Anna Rachel Gallagher, Ph.D.
Funded in Partnership with Friends and Family of Infant Sophie St. Aubin
Preliminary evidence that suggests the cells without the PKD1 gene can be treated with an anti-tumor drug, 11beta-dichloro, to cause cell death which would result in slower-growing cysts. This project will study the effect of this drug on (1) cysts from a mouse model of PKD1 and (2) on cysts derived from cells that lack PKDH1 (ARPKD). The goal is providing a new treatment for PKD. *Related to autosomal recessive PKD (ARPKD) and autosomal dominant PKD (ADPKD)
The Mrs. Pamela Whitcomb Larsen Award
Jordan Kreidberg, M.D., Ph.D.
Boston Children’s Hospital
The Role of Beta-catenin as Signal Integrator in PKD
The exact cause of the cysts in ADPKD is not completely understood. Over the past five years, the Kreidberg laboratory at Boston Children’s Hospital has studied kidneys of mice with mutations in the same PKD genes that cause ADPKD in humans and found abnormalities in several cell pathways. Many pharmaceutical companies are developing drugs that target these same pathways, but drugs will not be developed for use in ADPKD in humans without more clarity of the abnormalities. This project will further study these pathways to more clearly define and understand the cause of the cysts.
Karel Liem Jr., M.D., Ph.D.
Role of Tulp3 and the Hedgehog Pathway in PKD
A new mouse model has been created that develops polycystic kidney disease at birth. Studies have shown that a particular pathway is overactive in these mice. When the over activity of the pathway is decreased, this lessens the cystic kidney disease. The project will test the role of the pathway in the new mouse model and an ADPKD-1 animal model system with both young and adult animals. Identifying the pathway and a target for drugs to treat PKD will be greatly informative to treat PKD in children and adults.
Ming Ma, Ph.D.
The Effects of Genetic Reactivation of Functional Polycystins on Progression of PKD
Recently, polycystins, important proteins in ADPKD, were shown to block signals in kidney cells that cause cyst growth. The next step is to think about reintroducing normal PKD1 or PKD2 genes back to cystic tissue and, therefore, block cyst growth. ADPKD mouse models have been made that allow us to do exactly that—re-activate normal, silenced PKD1 or PKD2 genes. This project will use these models to determine whether cyst growth can be slowed or perhaps even reversed and when is the best stage in the disease to start this intervention. It will also examine the effects of altering PKD1 expression in ARPKD models. This study serves as a proof of principle (an early stage of clinical drug development when a compound has shown potential in animal models and early safety testing) for what the expectations and goals of therapy in ADPKD may be.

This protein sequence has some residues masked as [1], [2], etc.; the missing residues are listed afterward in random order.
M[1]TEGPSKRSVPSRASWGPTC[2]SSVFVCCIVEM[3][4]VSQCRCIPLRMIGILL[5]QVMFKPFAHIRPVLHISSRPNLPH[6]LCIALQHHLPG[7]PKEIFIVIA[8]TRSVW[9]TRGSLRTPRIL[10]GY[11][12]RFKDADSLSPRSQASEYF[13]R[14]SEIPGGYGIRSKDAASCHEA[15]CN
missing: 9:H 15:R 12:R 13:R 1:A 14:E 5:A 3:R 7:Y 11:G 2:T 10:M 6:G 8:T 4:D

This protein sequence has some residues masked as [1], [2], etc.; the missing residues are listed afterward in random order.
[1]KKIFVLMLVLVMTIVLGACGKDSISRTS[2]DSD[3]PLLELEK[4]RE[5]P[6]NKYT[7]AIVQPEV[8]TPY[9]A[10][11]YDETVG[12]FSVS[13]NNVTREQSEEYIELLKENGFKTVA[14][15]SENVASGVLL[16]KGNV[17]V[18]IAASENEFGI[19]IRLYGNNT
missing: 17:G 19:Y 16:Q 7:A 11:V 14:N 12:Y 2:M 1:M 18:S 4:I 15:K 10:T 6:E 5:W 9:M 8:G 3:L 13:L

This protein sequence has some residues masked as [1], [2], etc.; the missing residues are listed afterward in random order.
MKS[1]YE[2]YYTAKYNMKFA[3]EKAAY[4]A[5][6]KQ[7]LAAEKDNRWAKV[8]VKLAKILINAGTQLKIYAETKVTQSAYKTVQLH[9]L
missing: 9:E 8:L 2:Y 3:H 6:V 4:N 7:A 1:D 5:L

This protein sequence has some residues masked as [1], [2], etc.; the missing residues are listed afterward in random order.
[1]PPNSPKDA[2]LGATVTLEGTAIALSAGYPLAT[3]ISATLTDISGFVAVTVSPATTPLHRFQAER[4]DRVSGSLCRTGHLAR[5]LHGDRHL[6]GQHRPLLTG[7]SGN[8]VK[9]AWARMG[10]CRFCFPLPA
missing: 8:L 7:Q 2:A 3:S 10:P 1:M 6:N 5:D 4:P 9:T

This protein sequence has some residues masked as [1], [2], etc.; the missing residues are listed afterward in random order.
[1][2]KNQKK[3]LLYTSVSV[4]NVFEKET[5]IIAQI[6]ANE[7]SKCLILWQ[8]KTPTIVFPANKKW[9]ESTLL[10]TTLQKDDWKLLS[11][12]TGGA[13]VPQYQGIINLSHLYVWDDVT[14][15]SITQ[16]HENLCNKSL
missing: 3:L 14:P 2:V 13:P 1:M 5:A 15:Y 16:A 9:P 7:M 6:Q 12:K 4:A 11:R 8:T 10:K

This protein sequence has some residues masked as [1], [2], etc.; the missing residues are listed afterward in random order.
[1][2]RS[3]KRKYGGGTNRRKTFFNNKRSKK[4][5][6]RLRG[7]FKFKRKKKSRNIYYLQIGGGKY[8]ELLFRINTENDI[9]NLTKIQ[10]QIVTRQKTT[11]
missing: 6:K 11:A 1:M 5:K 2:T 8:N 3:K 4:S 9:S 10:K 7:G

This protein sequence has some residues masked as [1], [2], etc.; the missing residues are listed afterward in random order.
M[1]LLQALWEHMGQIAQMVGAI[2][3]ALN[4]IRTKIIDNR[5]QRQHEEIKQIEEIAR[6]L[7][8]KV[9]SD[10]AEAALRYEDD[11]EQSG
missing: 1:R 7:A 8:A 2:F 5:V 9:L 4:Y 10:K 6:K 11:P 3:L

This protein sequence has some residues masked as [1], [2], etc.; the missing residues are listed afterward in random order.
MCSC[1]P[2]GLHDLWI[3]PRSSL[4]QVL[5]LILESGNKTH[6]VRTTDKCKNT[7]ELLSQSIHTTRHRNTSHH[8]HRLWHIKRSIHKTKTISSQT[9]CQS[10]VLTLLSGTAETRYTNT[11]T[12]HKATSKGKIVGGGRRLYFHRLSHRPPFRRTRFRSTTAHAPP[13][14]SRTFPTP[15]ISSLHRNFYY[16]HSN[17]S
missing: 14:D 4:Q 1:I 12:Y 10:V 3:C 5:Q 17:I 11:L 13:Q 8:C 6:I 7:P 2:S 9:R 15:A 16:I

Vishal Patel, M.D.
University of Texas Southwestern Medical Center
Funded in partnership with KidneyTexas, Inc.
MicroRNAs (miRNAs) inhibit the function of genes. Abnormal levels of miRNA expression are observed in numerous diseases, including PKD. Drugs designed to correct miRNA levels are emerging as promising new ways to treat diseases. A family of miRNAs called miR-17~92 have been identified, which promotes kidney cyst growth in mice. In this application, the aim is to determine whether miR-17~92 promotes cyst growth in mouse models of ADPKD. If successful, the study will identify miR-17~92 as a new drug target for the treatment of ADPKD.
Feng Qian, Ph.D.
University of Maryland Medical Center
Unifying Cystogenic Mechanism of ADPKD and ARPKD
This proposal tackles a long-standing problem in the field of autosomal recessive polycystic kidney disease (ARPKD), which is caused by mutations of the PKHD1 gene. It will identify and characterize the important cellular defects caused by mutations of the PKHD1 gene. Insights gained will advance our fundamental understanding of the function of the PKHD1 gene and enable us to develop effective therapies for ARPKD.
Zhaoxia Sun, Ph.D.
HDAC Inhibitor Mediated Kidney Cyst Reduction
By studying vascular integrity in zebrafish polycystic kidney disease (PKD) models, this project will provide insight into extra-renal symptoms of PKD, particularly vascular symptoms.
Bradley Yoder, Ph.D.
University of Alabama at Birmingham
In Vivo Analysis of Cilia Mechanosensation in the Kidney
Multiple human syndromes exhibit cysts in the kidney that cause significant morbidity and mortality adding substantially to U.S. health care costs. The cellular basis for most cystic kidney disorders is dysfunctional cilia; however, the role that the cilium plays in the kidney is not well understood. In this proposal we test the hypothesis that cilia are needed for regulating signaling between macrophages and the epithelium following injury, and that when cilia are disrupted the deregulation of these signals establishes an environment that causes increased cell proliferation, cyst expansion and renal fibrosis.